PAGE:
Yes you can get M16A1s from DOD on the 1033 program. However, they are limited, the last time I did the paperwork, they were only providing them to a certain percentage of the sworn officers. IIRC it was 10%.

So yes, when you can get M16A1s for free, Mini 14s do cost more. However the chances of getting enough to equip your department in a reasonable amount of time is zero. It took 9 months for the last one my old department got.

If you are faced with buying weapons, the Mini is cheaper.

Jeff

SturmMackRuger
September 17, 2007, 11:15 PM
Geronimo45- Mas Ayoob was the author of the article it was in Special Weapons for military and police. That article made me want to go out and buy one just like the one in the article.

Frog48
September 17, 2007, 11:15 PM
Does it really matter? A patrol officer isnt going to have the chance to say "Excuse me Mr. Badguy, please wait here a moment while I go get my rifle."

alucard0822
September 17, 2007, 11:17 PM
6" at 100yds is plenty accurate enough for policework, even the old minis could shoot better than that. Almost all police "sniper" shots are taken from within 200yds, and most within 100yds. The minis are cheaper, easier to care for, and don't look quite as "evil" as AR pattern rifles. Just think if you were going to outfit a depatment with rifles that would be constantly abused, but only used occasionally. 14.5" or 16" M4 pattern rifles run $1200, minis run about half the cost, and the conventional stock fits in the trunk rack better.

last I heard a Crown Vic cruiser cost about $10,500.00, nevermind the fact that they blow-up when they get rear-ended

pray tell where this came from, The crown vics make a fantastic cruiser, powerful, durable and cheap, definitely no pinto. Most of the old timers preferred their caprice's, went kicking and screaming into the 2 intrepids the B-more TA had, but they all fought for the Z-28 camaro. (I used to repair/service vehicles that overflowed from the state shops, and worked on the "specialty" vehicles)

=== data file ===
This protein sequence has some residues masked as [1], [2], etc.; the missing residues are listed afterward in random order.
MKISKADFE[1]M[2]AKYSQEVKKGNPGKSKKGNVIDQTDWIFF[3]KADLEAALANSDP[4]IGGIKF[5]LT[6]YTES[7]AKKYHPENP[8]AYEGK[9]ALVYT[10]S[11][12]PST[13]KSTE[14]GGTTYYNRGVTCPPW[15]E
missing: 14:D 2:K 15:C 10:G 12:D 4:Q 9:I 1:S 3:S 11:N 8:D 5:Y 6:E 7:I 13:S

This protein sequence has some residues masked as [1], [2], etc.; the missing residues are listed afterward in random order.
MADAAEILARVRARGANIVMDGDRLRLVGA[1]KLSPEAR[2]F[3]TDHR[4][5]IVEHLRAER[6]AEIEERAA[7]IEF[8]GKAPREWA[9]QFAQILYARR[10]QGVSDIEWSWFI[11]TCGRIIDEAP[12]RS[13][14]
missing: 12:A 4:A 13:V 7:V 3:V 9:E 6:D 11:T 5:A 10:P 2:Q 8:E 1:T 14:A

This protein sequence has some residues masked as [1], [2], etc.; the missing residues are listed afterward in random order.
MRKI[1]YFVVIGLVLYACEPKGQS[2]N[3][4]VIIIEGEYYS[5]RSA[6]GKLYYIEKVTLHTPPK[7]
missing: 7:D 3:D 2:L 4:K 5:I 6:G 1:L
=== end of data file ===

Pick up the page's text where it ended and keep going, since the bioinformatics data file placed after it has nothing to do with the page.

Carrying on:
armoredman
September 17, 2007, 11:17 PM
We had Minis, but switched to ARs, actual Colts - still haven't gotten an answer to why. I know we use Grock because they prctically give them away to LE.

Deaf Smith
September 17, 2007, 11:20 PM
The thing is, like the AK the Mini-14 does not need much maintenance. It's a simple short range carbine.

The AR is more if a 'experts' gun. It requires more knowledge and maintenance BUT if one knows the weapon it is miles ahead of the AK or Mini-14 (and I say that cause I own the AR, AK, and Mini-14! I fact I've owned several.)

For a local police department the Mini-14 will do fine. 100 yard shots are rally rare but the Mini can handle such.

The AR, when properly set up, is a wonderful machine. Capable of hits way way out. But, like I said, it takes someone with more than just a bit of knowledge about the weapon and how to keep it running.

Oh, and I do prefer the AR, if you know what you are doing and can shoot.

Frog48
September 17, 2007, 11:25 PM
Almost all police "sniper" shots are taken from within 200yds, and most within 100yds.

A while back, I read an article that compiled info regarding "sniper" usage by law enforcement, and the average shot was approx 50 yards. Most were well within 50 yards, with only a handful of really long range shots skewing the mean.

NC-Mike
September 17, 2007, 11:45 PM
Never mention sniper and mini-14 in the same sentence.